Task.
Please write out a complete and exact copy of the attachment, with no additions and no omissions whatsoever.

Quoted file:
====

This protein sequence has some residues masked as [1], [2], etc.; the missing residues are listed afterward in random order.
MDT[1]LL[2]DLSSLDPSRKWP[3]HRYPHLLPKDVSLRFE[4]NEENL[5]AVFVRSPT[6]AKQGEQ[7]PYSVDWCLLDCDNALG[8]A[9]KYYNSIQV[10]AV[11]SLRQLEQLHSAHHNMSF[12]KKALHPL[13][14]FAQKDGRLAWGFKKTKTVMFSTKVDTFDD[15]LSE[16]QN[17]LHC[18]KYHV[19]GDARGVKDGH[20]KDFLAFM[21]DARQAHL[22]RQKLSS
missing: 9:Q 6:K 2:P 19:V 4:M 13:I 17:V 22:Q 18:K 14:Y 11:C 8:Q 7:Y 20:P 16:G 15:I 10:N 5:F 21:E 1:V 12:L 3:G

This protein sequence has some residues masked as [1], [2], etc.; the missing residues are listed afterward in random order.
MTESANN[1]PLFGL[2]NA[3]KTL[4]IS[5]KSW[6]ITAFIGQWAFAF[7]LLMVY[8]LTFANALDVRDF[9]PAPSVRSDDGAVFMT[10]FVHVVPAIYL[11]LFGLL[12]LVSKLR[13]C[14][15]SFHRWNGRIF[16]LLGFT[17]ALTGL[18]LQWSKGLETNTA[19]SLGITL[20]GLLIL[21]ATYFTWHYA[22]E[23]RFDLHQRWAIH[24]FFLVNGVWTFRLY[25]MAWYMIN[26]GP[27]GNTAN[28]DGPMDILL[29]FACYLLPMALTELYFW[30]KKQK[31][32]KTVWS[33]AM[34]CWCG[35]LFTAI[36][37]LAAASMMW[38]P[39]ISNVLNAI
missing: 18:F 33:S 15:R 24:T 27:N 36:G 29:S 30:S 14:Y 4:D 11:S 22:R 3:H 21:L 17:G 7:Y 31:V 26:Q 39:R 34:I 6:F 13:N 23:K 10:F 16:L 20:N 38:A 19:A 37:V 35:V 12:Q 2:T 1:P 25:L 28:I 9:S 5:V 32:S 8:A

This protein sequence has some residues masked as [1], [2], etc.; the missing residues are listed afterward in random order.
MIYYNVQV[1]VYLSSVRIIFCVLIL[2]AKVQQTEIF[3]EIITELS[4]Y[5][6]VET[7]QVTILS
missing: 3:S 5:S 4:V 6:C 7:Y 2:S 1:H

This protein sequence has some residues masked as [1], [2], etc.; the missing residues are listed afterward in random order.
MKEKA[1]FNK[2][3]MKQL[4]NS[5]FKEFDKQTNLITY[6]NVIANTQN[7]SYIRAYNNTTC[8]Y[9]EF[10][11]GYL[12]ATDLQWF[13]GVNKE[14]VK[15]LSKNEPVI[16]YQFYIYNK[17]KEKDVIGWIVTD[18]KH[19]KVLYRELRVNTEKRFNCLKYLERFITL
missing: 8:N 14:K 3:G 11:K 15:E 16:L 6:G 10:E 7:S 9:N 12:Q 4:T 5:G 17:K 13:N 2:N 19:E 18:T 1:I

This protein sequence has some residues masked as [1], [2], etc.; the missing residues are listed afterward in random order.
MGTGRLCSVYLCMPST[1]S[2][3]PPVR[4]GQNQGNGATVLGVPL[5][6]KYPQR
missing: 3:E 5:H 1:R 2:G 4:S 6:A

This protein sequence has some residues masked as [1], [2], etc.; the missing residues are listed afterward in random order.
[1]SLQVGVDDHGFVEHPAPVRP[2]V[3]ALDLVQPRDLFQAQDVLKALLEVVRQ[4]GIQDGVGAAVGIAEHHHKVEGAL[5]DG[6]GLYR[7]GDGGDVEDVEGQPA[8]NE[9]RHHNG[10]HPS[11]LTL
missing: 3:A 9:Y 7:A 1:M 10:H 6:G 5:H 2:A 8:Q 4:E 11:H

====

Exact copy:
This protein sequence has some residues masked as [1], [2], etc.; the missing residues are listed afterward in random order.
MDT[1]LL[2]DLSSLDPSRKWP[3]HRYPHLLPKDVSLRFE[4]NEENL[5]AVFVRSPT[6]AKQGEQ[7]PYSVDWCLLDCDNALG[8]A[9]KYYNSIQV[10]AV[11]SLRQLEQLHSAHHNMSF[12]KKALHPL[13][14]FAQKDGRLAWGFKKTKTVMFSTKVDTFDD[15]LSE[16]QN[17]LHC[18]KYHV[19]GDARGVKDGH[20]KDFLAFM[21]DARQAHL[22]RQKLSS
missing: 9:Q 6:K 2:P 19:V 4:M 13:I 17:V 22:Q 18:K 14:Y 11:C 8:Q 7:Y 20:P 16:G 15:I 10:N 5:F 21:E 1:V 12:L 3:G

This protein sequence has some residues masked as [1], [2], etc.; the missing residues are listed afterward in random order.
MTESANN[1]PLFGL[2]NA[3]KTL[4]IS[5]KSW[6]ITAFIGQWAFAF[7]LLMVY[8]LTFANALDVRDF[9]PAPSVRSDDGAVFMT[10]FVHVVPAIYL[11]LFGLL[12]LVSKLR[13]C[14][15]SFHRWNGRIF[16]LLGFT[17]ALTGL[18]LQWSKGLETNTA[19]SLGITL[20]GLLIL[21]ATYFTWHYA[22]E[23]RFDLHQRWAIH[24]FFLVNGVWTFRLY[25]MAWYMIN[26]GP[27]GNTAN[28]DGPMDILL[29]FACYLLPMALTELYFW[30]KKQK[31][32]KTVWS[33]AM[34]CWCG[35]LFTAI[36][37]LAAASMMW[38]P[39]ISNVLNAI
missing: 18:F 33:S 15:R 24:T 27:N 36:G 29:S 30:S 14:Y 4:D 11:S 22:R 3:H 21:L 17:G 7:Y 31:V 26:Q 39:R 34:I 6:F 13:N 23:K 10:F 16:L 20:N 38:A 19:A 37:V 35:V 12:Q 2:T 1:P 25:L 28:I 9:S 5:V 32:S 8:A

This protein sequence has some residues masked as [1], [2], etc.; the missing residues are listed afterward in random order.
MIYYNVQV[1]VYLSSVRIIFCVLIL[2]AKVQQTEIF[3]EIITELS[4]Y[5][6]VET[7]QVTILS
missing: 3:S 5:S 4:V 6:C 7:Y 2:S 1:H

This protein sequence has some residues masked as [1], [2], etc.; the missing residues are listed afterward in random order.
MKEKA[1]FNK[2][3]MKQL[4]NS[5]FKEFDKQTNLITY[6]NVIANTQN[7]SYIRAYNNTTC[8]Y[9]EF[10][11]GYL[12]ATDLQWF[13]GVNKE[14]VK[15]LSKNEPVI[16]YQFYIYNK[17]KEKDVIGWIVTD[18]KH[19]KVLYRELRVNTEKRFNCLKYLERFITL
missing: 8:N 14:K 3:G 11:K 15:E 16:L 6:G 10:E 7:S 9:N 12:Q 4:T 5:G 17:K 13:N 2:N 19:E 18:T 1:I

This protein sequence has some residues masked as [1], [2], etc.; the missing residues are listed afterward in random order.
MGTGRLCSVYLCMPST[1]S[2][3]PPVR[4]GQNQGNGATVLGVPL[5][6]KYPQR
missing: 3:E 5:H 1:R 2:G 4:S 6:A

This protein sequence has some residues masked as [1], [2], etc.; the missing residues are listed afterward in random order.
[1]SLQVGVDDHGFVEHPAPVRP[2]V[3]ALDLVQPRDLFQAQDVLKALLEVVRQ[4]GIQDGVGAAVGIAEHHHKVEGAL[5]DG[6]GLYR[7]GDGGDVEDVEGQPA[8]NE[9]RHHNG[10]HPS[11]LTL
missing: 3:A 9:Y 7:A 1:M 10:H 6:G 5:H 2:A 8:Q 4:E 11:H